Rethinking environmental and mine closure planning

Complied by Chege Moses Kasaija

Ukwazi, one of Africa’s leading mining services specialists, recently launched its new Sustainable Mining Practice (USMP) division, aimed at providing innovative, sustainable solutions for environmental and closure liability management, including post-closure plans.

In this exclusive interview, Dr Christine Vivier, head of Ukwazi’s USMP division says, Mine closure processes may either be a ‘successful closure’ or a ‘legacy, take a read…

APMOR: What would you like the African mining sector to know about Ukwazi’s Sustainable Mining Practice/division’s capabilities?

Dr Christine: As an established black-owned mining services provider with a 16-year track record, we recognise that compliance exists within a complex regulatory environment, and that environmental and social sustainability lies at the heart of the future of mining.

Our industry insight, specialist teams and expertise, ideally position us to find the most innovative, sustainable solutions to environmental and closure liability management based on sound value engineering practices.

Ukwazi Sustainable Mining Practice takes a fully integrated approach to environmental risk management. Our aim is to fundamentally transform the closure design philosophy by shifting the focus to comprehensive, life-cycle liability management, lowering costs, reducing risk and strengthening balance sheets.

APMOR: What advise would you give to any mining related company, industry, government, or businesses that haven’t yet embraced sustainable mining practices.

Dr Christine: The growth of mining firms will be largely dependent on how they adapt to the pressures of sustainability, which is an ongoing process and not a temporary undertaking.  Managing the tension between the three pillars of the triple bottom line (financial prosperity, environmental stewardship and social responsibility) is integral to sustainable mining.  Positive impacts of integrating sustainability principles into mine planning and production includes enhanced public support, increased profitability, reduced and better controlled risk, minimized environmental impact, increased brand value and reputation, and overall improved global standing to operate and grow. Ultimately, the requirements associated with the social license to operate will mean mining companies have to show leadership in corporate governance and active global citizenship.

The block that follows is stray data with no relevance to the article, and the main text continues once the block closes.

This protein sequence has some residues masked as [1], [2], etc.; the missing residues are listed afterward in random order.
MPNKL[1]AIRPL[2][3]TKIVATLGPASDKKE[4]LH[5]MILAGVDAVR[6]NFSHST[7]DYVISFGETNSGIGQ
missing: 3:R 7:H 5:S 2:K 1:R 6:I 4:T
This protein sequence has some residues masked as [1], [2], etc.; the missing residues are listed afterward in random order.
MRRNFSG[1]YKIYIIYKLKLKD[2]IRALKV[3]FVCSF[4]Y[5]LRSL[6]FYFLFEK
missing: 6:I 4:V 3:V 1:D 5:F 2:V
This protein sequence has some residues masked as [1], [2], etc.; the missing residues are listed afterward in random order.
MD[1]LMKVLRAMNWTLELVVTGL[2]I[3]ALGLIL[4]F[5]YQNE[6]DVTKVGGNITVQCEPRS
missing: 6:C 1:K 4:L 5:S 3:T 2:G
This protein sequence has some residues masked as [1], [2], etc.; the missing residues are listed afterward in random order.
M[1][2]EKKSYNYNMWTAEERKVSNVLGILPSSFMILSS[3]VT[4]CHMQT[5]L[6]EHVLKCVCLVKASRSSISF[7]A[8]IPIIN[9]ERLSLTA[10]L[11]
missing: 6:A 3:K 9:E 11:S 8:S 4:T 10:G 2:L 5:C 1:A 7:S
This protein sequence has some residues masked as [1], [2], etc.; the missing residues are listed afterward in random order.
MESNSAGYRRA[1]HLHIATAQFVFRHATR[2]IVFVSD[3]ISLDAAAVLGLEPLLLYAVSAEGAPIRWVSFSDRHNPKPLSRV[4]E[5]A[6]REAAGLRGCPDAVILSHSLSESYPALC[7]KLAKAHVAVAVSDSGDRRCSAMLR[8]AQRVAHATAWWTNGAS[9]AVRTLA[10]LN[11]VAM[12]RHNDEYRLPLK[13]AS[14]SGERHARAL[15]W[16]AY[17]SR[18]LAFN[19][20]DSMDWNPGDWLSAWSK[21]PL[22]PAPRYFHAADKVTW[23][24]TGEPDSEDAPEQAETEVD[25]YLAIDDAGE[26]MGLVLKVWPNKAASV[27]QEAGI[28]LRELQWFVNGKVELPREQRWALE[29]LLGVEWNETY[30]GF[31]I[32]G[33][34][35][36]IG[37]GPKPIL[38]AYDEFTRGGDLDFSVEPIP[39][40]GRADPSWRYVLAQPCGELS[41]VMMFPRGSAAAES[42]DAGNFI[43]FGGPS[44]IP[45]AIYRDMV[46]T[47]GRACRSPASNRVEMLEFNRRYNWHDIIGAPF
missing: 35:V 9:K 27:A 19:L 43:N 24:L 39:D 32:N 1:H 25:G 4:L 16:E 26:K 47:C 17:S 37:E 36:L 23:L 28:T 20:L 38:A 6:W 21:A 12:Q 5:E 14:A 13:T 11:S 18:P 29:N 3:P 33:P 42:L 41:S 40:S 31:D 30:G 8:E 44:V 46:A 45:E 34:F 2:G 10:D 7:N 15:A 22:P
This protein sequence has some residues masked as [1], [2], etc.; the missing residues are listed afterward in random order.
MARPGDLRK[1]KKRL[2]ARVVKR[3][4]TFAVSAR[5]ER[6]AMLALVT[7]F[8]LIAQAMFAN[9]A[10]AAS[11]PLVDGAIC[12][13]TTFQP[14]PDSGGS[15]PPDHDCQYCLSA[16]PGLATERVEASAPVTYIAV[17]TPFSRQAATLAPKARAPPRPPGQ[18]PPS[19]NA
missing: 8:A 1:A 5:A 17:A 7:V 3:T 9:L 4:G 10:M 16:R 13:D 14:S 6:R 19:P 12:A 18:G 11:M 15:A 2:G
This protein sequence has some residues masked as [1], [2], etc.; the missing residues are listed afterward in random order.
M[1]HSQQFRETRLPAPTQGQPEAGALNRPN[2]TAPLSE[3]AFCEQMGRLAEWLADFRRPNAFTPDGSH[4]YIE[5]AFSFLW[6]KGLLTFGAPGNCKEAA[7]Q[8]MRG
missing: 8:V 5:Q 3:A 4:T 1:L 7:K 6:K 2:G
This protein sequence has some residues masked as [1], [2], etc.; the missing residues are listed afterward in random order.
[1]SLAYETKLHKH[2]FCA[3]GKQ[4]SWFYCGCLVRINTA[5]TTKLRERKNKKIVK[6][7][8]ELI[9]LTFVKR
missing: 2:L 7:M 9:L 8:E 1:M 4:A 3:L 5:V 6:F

APMOR: How are Ukwazi’s services/solutions contributing towards environmental technology development and mining resource management?

Dr Christine: Our solution is built on the premise of integrated planning, digital mining and systems integration. A more complete overall view of the value of a project can be achieved by integrating sustainability principles, landform engineering and closure cost modelling into mine planning.  Several mining companies are locked into (regulatory) conditions that are costly, impracticable and may not deliver the optimal sustainable result. Integrated planning enables best-value scenarios.  We see ourselves as mining solutions architects with a specialist capability in mine planning, environmental management, mine closure planning, and execution.

APMOR: What role can or is Ukwazi playing to ensure that its sustainable mining practice model gains operational parity in the African mining sector.

Dr Christine: Closure processes may either be a ‘successful closure’ or a ‘legacy”.  African countries have vast experience in the negative legacy that resulted from incorrect mine closures, affecting the environmental and socio-economic environment within the area of operation.  Many African countries may have proper legislation and guidelines to address closure but the ability to enforce remediation activities, and technical and social issues associated with mining may vary significantly between different countries and between provinces or states within individual countries.  We partner and advise our clients every step of the way, across every touchpoint of the mining value chain; leveraging industry insight and expertise to drive commercial success and project development.  Our model will gain operational parity in the African mining sector when mine owners realise that sustainability is no longer a burden but an imperative.  Sustainability is increasingly connected to productivity, which is in turn linked to economics and profitability, but profitability in this context has a wider definition than purely a return on investment for shareholders. Host communities also need to benefit via local economic development.

APMOR: What advise would you give to mining companies operating in any African country that has never used Ukwazi’s expertise or services in their mine closure and mine rehabilitation operations before.

Dr Christine: Mine closure should not be viewed as a problem but rather as a natural conclusion to mining and as a catalyst for creative solutions for post-mined landscapes.  Although actual mine closure occurred at end of the mining cycle, the process to manage the closure effectively, need to start early in the life of the mine.   Mine closure planning should be an intrinsic element of the entire project life cycle from conceptualisation, implementation, closure, and post closure.   It also means concurrent rehabilitative mining.